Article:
Network Rail AGM sets out progress

and members approve incentive scheme

to deliver better value railway for Britain

Published 18 July 2013



Courtesy Network Rail



Passengers using the new Western Concourse at




Thursday 18 July 2013


Network Rail's 11th Annual General Meeting has taken place today in Cardiff,

at which Chief Executive, David Higgins, set out the progress made by the company

in improving Britain's railways over the past year.


Highlights include:


Passenger satisfaction reached a record high – 85%

Passenger numbers reached 1.5bn for the first time since the 1920s

95% of passengers felt that rail travel during the Olympics had exceeded or met their expectations

£4.4bn worth of work on almost 2,000 projects aimed at improving and expanding the railway was completed

More than 200 bridges were renewed and rebuilt

940 miles of track was replaced

Almost 91% of trains for the 12 months ran to time – the third best year on record although below the regulatory target

Britain was recognised by the European Commission as the EU's most improved railway over the last 15 years



A Growing Railway

EUSTON Station





Also on the agenda were proposals for a new long-term incentive scheme for Network Rail executive directors,

which would recognise outstanding and exceptional performance in building a bigger, better value railway.


The proposal was approved by 86% of Network Rail's members* – the company's equivalent to shareholders

whose job is to hold the board to account.


It was one of 22 resolutions put before them for approval at today's meeting.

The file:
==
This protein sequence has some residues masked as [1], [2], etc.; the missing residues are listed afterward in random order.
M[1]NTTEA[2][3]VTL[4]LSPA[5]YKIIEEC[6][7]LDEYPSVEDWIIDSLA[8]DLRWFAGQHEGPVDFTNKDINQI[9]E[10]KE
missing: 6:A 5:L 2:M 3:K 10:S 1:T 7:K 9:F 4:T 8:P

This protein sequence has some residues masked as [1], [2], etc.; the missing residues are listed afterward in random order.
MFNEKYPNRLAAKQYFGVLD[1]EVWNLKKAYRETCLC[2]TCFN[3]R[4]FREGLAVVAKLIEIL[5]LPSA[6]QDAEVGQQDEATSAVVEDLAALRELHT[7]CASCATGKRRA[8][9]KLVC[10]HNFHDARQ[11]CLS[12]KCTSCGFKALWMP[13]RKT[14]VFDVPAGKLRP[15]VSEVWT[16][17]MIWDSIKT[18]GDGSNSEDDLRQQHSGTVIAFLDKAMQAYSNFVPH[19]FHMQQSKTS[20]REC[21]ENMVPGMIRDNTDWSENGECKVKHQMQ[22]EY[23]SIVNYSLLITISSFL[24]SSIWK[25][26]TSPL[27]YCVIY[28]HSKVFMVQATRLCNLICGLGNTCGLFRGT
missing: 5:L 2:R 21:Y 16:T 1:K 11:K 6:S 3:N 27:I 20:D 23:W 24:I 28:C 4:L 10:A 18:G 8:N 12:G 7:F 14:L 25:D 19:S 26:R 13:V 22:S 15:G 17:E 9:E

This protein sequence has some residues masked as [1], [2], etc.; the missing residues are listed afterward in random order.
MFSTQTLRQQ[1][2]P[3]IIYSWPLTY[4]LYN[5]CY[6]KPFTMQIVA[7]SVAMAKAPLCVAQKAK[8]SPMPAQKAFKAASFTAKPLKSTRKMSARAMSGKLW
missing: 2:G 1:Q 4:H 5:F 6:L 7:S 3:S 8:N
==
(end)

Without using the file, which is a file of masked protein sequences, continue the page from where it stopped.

The new scheme recognises outstanding and exceptional performance over the three years to 2015,

with any future awards measured against train performance, savings made for the taxpayer

and the successful delivery of congestion easing projects.

The scheme was informed by discussions with members at a series of meetings and workshops.

Network Rail is required to have a long-term incentive scheme in place as a regulatory licence condition

and the Office of Rail Regulation has confirmed that it meets those conditions.


Network Rail chairman, Richard Parry-Jones, said:


“Network Rail has had another solid year of progress and we intend to continue on this path.


"As our annual bonus announcement earlier this year clearly demonstrated,

Network Rail senior executives are rewarded only

when exceptional performance exceeds tough targets

which have been approved by our members through an open and transparent process.


"If targets are not met, or safety compromised, no bonuses are paid.

“Discussions with our members and stakeholders and feedback from customers

highlight their concerns about the cost of operating Britain's railways and the cost of fares.


"These rank as highly in their minds as the punctuality of the train service.


"The proposed new long-term incentive scheme addressed these concerns,

with a focus on safely bringing down the cost of the railway while building capacity for the future.”












Signalling Work Station






* About Network Rail's members

Members perform a similar role to institutional investors in a listed public limited company,

except, as a company limited by guarantee, members do not have any financial interest in the company.

As at 18 July 2013, the company had 44 members.


Further details including biographies of current members and information on how to become a member can be found here

Members are recruited on an annual basis and are currently appointed for a three-year term.